Are ambulance chasing personal injury lawyers to blame?

Not only is the cost of motor insurance rocketing, some drivers are now refused cover because of where they live.

Certain areas of the country are blacklisted due to the high number of fraudulent personal injury claims submitted and this has led to motorists being priced out of the market.

The latest data from the Insurance Fraud Bureau shows that large cities pose the highest risk of fraudulent claims for personal injury compensation from RTAs. Birmingham has the dubious honour of the number one spot, followed by Liverpool and Manchester.

Greed is the number one basis for the fraud committed by organised gangs, whilst opportunist fraud is all about need and greed, said Glen Marr, a director at the IFB.

Insurance is based on risk and insurance companies use different formula to set their prices. But generally, the riskier the area, the higher the premium.

Ambulance chasing personal injury solicitors have take a large share of the blame for escalating motor insurance costs.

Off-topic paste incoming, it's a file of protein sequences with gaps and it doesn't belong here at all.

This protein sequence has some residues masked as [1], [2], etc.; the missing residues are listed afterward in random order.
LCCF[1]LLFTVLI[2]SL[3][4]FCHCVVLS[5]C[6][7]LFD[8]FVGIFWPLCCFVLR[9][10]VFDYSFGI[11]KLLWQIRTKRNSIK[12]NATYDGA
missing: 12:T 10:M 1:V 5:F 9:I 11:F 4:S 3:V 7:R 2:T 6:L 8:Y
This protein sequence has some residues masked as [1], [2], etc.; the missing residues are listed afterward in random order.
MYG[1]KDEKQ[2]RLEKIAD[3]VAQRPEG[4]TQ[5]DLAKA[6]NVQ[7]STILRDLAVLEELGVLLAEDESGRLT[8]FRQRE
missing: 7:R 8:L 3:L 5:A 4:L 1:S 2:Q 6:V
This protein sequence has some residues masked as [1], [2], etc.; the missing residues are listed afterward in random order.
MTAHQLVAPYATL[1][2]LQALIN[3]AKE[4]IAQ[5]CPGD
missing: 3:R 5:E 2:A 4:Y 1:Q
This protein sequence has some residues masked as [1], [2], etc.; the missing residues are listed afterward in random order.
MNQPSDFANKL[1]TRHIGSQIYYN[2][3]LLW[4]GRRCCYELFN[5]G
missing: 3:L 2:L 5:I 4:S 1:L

Claims management companies and personal injury lawyers use aggressive advertising techniques to persuade people who have had an accident to make a personal injury claim. The average compensation payout is £2,340 and under the no win no fee system, claimants will not be out of pocket even if their claim is unsuccessful.

The lawyers earn a success fee if they win and they can take out an insurance policy to cover against losing a case. With the average legal costs of £2,100 being added to the cost of every claim, it’s easy to understand why insurance companies keep on increasing premiums.

UK roads are the safest in Europe and yet we have four times more claims for whiplash injuries than any other nation and this adds about £30 a year on to the average motorists’ car insurance premium. Uninsured drivers add another £40 on average and this money goes to the Motor Insurance Bureau.

Until the government can stamp out insurance fraud and driving without insurance, unfortunate motorists are going to be stuck with excessive premiums.

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